One thing that’s really confused me is how Einstein’s theories of relativity work with Christianity. I’ve seen a previous thread on here about the A vs. B Theories of time and it’s made me pretty confused. I myself feel like A theory makes more sense, but relativity seems to suggest B theory. Now, I know neither theory has been proven true, but it seems more physicists lean towards B theory. This gives me several problems. If the past, present, and future all exist, doesn’t that mean Jesus is still on Earth and hasn’t resurrected and ascended to heaven? How does this fit with the second coming? It also has serious problems with notions of free will and the soul. I do know quantum mechanics has been shown to be incompatible with general relatively (and some argue incompatibility with special relativity as well). This could pave a way back to presentism. What do you all think on this subject?
I am confused too. As someone said in another thread, believing in God isn’t a license to make things up. I think that is what people do with God and time. The accept a few axioms as true and then paint themselves into a corner. I personally have little clue how God actually relates to time.
I think we need to recognize that God has more degrees of freedom than we do so that what to us look like contradictions are only that way because of the limitations we have. I don’t understand the multidimensional geometry my older brother the mathematician talked about, but he was confident that just adding one more degree of freedom to each of the ones we have, including an additional time-like dimension, was sufficient to eliminate such contradictions.
So while from one perspective it may seem contradictory to say that “Jesus is still on Earth and hasn’t resurrected” if God operate on just twice as many degrees of freedom – due to operating in at least twice as many dimensions – then from God’s perspectives that is true along with Jesus being resurrected, ascended, and seated at the right hand of God being true.
A common way of looking at it is that all of time is present to God even while we are busy muddling our way through it, so that He sees the whole thing at once while everyone at every point along that timeline is operating by whatever degrees of free will we have.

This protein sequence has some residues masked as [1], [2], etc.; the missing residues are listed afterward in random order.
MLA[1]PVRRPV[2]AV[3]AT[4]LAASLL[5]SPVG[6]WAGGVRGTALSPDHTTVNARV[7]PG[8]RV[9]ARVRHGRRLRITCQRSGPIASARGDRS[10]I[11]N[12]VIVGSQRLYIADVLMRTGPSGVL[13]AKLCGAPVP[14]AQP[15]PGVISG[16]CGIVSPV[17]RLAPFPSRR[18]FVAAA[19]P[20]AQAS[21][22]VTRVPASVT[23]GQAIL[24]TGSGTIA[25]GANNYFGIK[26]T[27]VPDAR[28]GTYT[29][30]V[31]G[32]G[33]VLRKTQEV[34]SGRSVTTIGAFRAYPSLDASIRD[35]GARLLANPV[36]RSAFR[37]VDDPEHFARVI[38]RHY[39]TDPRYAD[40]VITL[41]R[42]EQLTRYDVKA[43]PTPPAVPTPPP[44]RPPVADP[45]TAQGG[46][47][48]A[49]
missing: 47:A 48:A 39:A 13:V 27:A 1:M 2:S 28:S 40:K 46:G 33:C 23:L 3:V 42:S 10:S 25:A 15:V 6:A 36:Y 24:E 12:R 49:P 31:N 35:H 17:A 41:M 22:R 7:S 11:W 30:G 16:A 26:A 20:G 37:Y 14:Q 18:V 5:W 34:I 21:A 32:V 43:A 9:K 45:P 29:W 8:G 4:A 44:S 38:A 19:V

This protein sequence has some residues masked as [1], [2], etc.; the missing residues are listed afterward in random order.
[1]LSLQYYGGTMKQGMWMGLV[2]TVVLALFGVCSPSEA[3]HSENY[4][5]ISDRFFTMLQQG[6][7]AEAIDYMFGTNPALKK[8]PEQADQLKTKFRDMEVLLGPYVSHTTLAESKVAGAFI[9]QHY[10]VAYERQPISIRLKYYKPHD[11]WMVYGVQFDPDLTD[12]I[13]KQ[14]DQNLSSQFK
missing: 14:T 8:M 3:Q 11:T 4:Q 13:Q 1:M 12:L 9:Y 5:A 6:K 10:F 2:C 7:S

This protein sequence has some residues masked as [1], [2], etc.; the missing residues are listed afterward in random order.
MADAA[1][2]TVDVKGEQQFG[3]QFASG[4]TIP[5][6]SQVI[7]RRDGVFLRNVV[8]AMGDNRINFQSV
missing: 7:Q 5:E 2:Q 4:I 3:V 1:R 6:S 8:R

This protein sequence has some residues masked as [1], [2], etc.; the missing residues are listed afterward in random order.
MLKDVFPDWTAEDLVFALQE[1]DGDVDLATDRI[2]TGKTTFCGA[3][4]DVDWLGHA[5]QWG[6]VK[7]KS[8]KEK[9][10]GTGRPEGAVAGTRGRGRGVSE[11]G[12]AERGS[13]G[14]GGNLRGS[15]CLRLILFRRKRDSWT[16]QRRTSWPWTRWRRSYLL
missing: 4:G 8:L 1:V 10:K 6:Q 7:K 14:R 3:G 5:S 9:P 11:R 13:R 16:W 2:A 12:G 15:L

I’m not sure of how you have a problem, you seem to be conflating two issues together. The first is the observation of the universe and how to predict things, which Einstein’s theories have shown to be able to do – even quite recently.
Secondly, the past isn’t a thing, nor the future or the present, but a flowing continuity, there is no back and forth, and despite the imaginations of science fiction, we are flowing with that continuity and cannot change our position in it. What we have is our experience of the present and gradually fading memories.
The next thing is where do you assume heaven to be? It is difficult if we imagine ourselves to be separate from our environment, instead of very much a part of everything, interdependent and interactive. If it is true what Paul said of God, ‘For in him we live and move and have our being’ (Acts 17:28) then we are also part of God. An analogy could be that God is like a river, and we are like little whirlpools in that river. A localised consciousness in the supreme consciousness, which would mean that we could ‘perhaps reach out for him and find him, though he is not far from any one of us.’ (Acts 17:27).
As Meister Eckhart said, “I am as sure as I live that nothing is so near to me as God. God is nearer to me than I am to myself; my existence depends on the nearness and the presence of God.”
How God relates to time is not something we are going to get our heads around, so I agree with Vinnie…
Maybe it’s not that I’m confused, but more willing to accept the apparent paradox from our limited perspective in four-dimensional spacetime.
I think we’re clueless as to the ‘how’, but not to the ‘who’, namely God, and we are definitely not clueless with respect to ‘that’ he relates and acts into our existence, past and present. So we have Cause and effect, but the in-between how will continue to be a delightful mystery.